Between 2010 and 2015, an average of 0.08 percent of the world’s forests was lost each year, down from 0.18 percent each year in the 1990s, according to a report from the United Nations Food and Agriculture Organization’s Global Forest Resources Assessment.
The number of people living in extreme poverty will dip below 10 percent of the global population before the year is over, according to the World Bank, and if the world continues on its fast track of economic progress, extreme poverty will be eradicated in 15 years.
New actions at the supply and demand ends of the ivory trade could help save elephants.
Previous years of CO2 'flatlining' came with economic contraction, but that wasn't the case last year. That kind of carbon-stable expansion of wealth hasn’t happened in four decades, says the International Energy Agency.
Only 19 women currently serve as heads of state or government, but there are signs of progress. March 8 is International Women's Day.
In a recent study by the Heritage Institute for Policy Studies, a majority of 1,600 residents surveyed in the capital city of Mogadishu said they witness less conflict between clans and fewer attacks by rebel groups.
2 million of the world’s 1.5 billion farmers are now producing organically, with nearly 80 percent based in developing countries. India boasts the most certified organic producers, followed by Uganda and Mexico.
The amount of newly infected individuals worldwide is down 38 percent since 2001 and investment in prevention and better access to care are credited.
A record amount of girls are in school in Afghanistan and the Constitution guarantees equality before the law. Can a decade-plus of success withstand Western withdrawal?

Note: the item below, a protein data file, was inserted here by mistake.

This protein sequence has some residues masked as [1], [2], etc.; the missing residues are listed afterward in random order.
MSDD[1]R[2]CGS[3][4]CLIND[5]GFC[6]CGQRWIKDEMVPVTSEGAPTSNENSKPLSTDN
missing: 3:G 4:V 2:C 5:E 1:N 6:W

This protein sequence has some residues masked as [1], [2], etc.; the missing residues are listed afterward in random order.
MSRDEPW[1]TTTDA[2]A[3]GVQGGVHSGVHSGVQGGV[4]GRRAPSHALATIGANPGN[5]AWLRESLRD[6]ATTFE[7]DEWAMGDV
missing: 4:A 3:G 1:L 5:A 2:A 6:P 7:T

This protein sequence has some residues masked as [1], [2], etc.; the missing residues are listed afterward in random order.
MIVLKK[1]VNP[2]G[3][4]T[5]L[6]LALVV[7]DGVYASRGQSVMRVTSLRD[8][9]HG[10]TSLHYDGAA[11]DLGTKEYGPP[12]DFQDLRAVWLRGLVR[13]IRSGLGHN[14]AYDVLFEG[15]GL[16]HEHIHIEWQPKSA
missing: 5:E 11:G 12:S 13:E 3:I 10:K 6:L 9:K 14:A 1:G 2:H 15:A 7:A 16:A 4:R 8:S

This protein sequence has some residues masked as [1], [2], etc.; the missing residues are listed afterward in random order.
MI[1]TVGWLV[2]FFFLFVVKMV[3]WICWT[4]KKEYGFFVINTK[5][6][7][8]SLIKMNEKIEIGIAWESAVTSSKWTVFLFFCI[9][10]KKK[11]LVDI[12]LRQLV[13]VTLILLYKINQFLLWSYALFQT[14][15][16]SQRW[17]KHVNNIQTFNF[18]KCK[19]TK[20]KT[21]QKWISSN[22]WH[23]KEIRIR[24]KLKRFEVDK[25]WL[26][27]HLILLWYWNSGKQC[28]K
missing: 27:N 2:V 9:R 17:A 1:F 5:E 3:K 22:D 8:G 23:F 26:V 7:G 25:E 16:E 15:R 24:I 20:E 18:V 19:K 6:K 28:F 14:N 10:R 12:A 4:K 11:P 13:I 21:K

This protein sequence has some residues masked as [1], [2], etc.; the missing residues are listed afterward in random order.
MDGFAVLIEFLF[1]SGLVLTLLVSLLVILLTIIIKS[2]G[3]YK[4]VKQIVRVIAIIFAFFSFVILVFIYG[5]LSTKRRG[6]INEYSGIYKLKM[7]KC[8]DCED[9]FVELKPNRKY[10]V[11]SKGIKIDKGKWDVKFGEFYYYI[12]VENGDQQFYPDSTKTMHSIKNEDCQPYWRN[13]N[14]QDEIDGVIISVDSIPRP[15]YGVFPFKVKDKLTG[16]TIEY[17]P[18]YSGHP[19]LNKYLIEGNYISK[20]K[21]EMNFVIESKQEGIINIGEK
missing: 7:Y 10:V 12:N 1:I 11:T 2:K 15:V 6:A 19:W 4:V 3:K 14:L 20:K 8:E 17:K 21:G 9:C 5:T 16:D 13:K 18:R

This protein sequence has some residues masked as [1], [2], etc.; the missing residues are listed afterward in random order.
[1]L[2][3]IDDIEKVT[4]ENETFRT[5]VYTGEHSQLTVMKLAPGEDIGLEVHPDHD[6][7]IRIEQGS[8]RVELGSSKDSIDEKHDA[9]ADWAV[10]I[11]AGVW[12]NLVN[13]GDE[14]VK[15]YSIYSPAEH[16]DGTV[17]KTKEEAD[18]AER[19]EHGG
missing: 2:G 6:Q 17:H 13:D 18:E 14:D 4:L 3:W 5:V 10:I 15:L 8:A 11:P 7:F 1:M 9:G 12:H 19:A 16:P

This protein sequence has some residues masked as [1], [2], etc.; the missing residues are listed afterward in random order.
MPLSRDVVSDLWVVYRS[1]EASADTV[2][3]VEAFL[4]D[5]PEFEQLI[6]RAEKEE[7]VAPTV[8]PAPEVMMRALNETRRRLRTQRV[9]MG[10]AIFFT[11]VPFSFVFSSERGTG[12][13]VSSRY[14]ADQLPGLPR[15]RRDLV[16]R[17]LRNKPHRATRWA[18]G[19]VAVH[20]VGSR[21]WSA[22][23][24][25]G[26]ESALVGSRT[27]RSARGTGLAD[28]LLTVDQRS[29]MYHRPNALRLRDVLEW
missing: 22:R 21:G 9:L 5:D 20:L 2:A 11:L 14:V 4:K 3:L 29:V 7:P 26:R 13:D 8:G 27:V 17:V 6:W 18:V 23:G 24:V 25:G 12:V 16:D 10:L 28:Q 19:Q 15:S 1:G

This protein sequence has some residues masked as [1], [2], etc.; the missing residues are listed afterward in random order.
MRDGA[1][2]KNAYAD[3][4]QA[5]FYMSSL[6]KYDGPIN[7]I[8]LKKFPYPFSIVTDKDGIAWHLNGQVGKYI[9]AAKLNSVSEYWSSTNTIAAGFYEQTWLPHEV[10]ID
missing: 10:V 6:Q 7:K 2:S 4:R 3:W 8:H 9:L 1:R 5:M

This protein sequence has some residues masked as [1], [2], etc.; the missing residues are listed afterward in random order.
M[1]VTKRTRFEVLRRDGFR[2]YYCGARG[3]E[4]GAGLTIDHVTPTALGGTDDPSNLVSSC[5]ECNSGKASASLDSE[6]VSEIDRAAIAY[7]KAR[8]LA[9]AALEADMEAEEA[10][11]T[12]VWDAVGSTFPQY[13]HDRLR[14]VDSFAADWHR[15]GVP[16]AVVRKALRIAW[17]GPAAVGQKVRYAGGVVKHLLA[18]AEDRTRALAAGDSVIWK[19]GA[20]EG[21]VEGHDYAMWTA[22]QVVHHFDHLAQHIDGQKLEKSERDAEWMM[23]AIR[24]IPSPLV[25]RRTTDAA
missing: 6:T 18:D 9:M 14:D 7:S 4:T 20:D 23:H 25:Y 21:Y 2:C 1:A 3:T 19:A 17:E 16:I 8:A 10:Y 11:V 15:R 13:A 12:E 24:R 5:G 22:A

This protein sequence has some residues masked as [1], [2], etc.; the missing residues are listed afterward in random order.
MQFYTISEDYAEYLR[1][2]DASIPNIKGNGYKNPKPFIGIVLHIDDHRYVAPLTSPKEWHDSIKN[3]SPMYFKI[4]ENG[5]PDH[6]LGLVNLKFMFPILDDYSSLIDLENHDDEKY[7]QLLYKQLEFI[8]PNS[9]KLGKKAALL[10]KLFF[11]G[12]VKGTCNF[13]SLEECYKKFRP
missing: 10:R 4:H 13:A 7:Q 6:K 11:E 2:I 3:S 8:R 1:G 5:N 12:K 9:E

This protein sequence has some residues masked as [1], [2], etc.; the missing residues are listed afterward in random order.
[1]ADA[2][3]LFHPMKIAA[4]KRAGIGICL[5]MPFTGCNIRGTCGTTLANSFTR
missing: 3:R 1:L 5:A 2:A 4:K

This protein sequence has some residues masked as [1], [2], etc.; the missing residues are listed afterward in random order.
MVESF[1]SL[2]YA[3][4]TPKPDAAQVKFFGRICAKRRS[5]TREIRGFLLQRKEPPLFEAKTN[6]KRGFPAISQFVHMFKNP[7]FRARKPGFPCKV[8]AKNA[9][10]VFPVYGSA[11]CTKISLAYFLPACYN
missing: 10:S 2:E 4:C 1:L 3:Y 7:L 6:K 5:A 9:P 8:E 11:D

More than 15 percent of terrestrial and inland water areas around the globe are now under protection. The United Nations established a target of 17 percent by 2020.
Eleven percent of the world's children – about 168 million – are currently subjected to child labor, but between 2000 and 2012, the number of children involved was cut by one-third.
In recent years, many nations have reduced wage gaps, increased female college enrollment, and expanded the role of women in government. But there's still work to be done – a recent report estimates that complete gender equality in economic participation and opportunity remains decades away.
Nearly two dozen species of Pacific groundfish, including snapper, Dover sole, and dogfish, and Atlantic haddock, among others, are all making a comeback. The rebounds can be attributed to the passing of the Magnuson-Stevens Fishery Conservation and Management Act and the US management system.
The rate of fatal workplace injuries in the US is 25 percent lower than it was in 2006 and it's been trending downward for the past two decades, according to data from the Bureau of Labor Statistics. The decline in certain dangerous occupations, as well as better regulations, have contributed.
According to the Food and Agriculture Organization of the United Nations, the number of chronically undernourished dropped from 18.7 percent of the total population to 11.3 between 1990 and 2014. More than 60 developing nations have halved the number of undernourished people in their populations since 1990.
The tide first began to turn against land mine use in 1997 when 122 countries signed the Mine Ban Treaty, and the number of land-mine casualties has decreased almost every year since then, reaching its lowest recorded point in 2013.
In every region except Latin America, consumers now expect the job market to be good or excellent in the coming year. The number is the highest since before the Great Recession.
More people worldwide have gained access to an 'improved' source of drinking water, or one that is not likely to be susceptible to outside contamination, says the World Health Organization.
In key regions, private firms and governments are taking action.